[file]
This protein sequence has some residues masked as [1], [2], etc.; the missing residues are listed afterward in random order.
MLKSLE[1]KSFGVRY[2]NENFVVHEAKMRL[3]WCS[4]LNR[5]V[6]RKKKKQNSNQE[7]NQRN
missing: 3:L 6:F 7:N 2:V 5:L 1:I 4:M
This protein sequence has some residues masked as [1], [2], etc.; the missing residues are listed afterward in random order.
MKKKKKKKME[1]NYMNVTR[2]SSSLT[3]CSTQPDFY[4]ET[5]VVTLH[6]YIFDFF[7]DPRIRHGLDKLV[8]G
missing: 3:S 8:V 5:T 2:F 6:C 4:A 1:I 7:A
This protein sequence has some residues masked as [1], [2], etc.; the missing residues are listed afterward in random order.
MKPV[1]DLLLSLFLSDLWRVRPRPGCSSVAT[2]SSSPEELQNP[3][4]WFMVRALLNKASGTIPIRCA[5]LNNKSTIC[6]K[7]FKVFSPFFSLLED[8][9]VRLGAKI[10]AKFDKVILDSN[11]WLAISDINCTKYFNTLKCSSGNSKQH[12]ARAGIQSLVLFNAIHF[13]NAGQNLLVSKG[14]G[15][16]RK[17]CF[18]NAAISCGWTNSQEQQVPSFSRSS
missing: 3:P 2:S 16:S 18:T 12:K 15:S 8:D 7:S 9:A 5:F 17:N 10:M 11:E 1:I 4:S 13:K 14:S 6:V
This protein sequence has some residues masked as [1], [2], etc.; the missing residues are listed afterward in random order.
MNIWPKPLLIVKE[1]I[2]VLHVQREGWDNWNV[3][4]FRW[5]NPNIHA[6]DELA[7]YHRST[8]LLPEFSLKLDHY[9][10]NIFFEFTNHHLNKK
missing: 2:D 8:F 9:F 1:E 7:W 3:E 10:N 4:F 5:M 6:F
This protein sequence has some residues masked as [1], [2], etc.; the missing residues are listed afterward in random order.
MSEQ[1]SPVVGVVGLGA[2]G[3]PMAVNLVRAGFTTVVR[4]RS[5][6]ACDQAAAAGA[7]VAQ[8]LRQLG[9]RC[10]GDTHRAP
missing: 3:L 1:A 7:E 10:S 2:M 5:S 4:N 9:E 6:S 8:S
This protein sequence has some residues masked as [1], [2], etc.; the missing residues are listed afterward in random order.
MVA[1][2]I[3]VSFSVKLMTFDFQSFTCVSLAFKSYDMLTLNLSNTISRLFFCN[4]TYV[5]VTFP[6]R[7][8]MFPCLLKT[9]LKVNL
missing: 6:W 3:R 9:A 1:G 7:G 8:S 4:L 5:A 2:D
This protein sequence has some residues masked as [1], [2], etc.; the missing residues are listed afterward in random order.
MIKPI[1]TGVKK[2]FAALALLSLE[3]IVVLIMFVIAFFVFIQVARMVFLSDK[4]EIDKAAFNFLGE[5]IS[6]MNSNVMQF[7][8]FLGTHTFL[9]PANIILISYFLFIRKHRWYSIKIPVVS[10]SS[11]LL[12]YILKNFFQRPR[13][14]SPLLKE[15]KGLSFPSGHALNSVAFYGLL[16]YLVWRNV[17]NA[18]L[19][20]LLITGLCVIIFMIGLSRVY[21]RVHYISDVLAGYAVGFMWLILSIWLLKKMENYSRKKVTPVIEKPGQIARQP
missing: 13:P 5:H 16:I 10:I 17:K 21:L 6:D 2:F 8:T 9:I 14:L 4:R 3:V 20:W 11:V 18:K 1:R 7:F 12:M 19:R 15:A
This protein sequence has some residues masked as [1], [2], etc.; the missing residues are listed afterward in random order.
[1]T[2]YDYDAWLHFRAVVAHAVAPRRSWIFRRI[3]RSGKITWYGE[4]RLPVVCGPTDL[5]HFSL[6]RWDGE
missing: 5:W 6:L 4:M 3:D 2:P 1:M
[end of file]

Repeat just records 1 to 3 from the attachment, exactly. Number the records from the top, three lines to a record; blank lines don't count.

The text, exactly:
This protein sequence has some residues masked as [1], [2], etc.; the missing residues are listed afterward in random order.
MLKSLE[1]KSFGVRY[2]NENFVVHEAKMRL[3]WCS[4]LNR[5]V[6]RKKKKQNSNQE[7]NQRN
missing: 3:L 6:F 7:N 2:V 5:L 1:I 4:M
This protein sequence has some residues masked as [1], [2], etc.; the missing residues are listed afterward in random order.
MKKKKKKKME[1]NYMNVTR[2]SSSLT[3]CSTQPDFY[4]ET[5]VVTLH[6]YIFDFF[7]DPRIRHGLDKLV[8]G
missing: 3:S 8:V 5:T 2:F 6:C 4:A 1:I 7:A
This protein sequence has some residues masked as [1], [2], etc.; the missing residues are listed afterward in random order.
MKPV[1]DLLLSLFLSDLWRVRPRPGCSSVAT[2]SSSPEELQNP[3][4]WFMVRALLNKASGTIPIRCA[5]LNNKSTIC[6]K[7]FKVFSPFFSLLED[8][9]VRLGAKI[10]AKFDKVILDSN[11]WLAISDINCTKYFNTLKCSSGNSKQH[12]ARAGIQSLVLFNAIHF[13]NAGQNLLVSKG[14]G[15][16]RK[17]CF[18]NAAISCGWTNSQEQQVPSFSRSS
missing: 3:P 2:S 16:S 18:T 12:K 15:S 8:D 7:S 9:A 5:F 17:N 10:M 11:E 1:I 4:S 13:K 14:S 6:V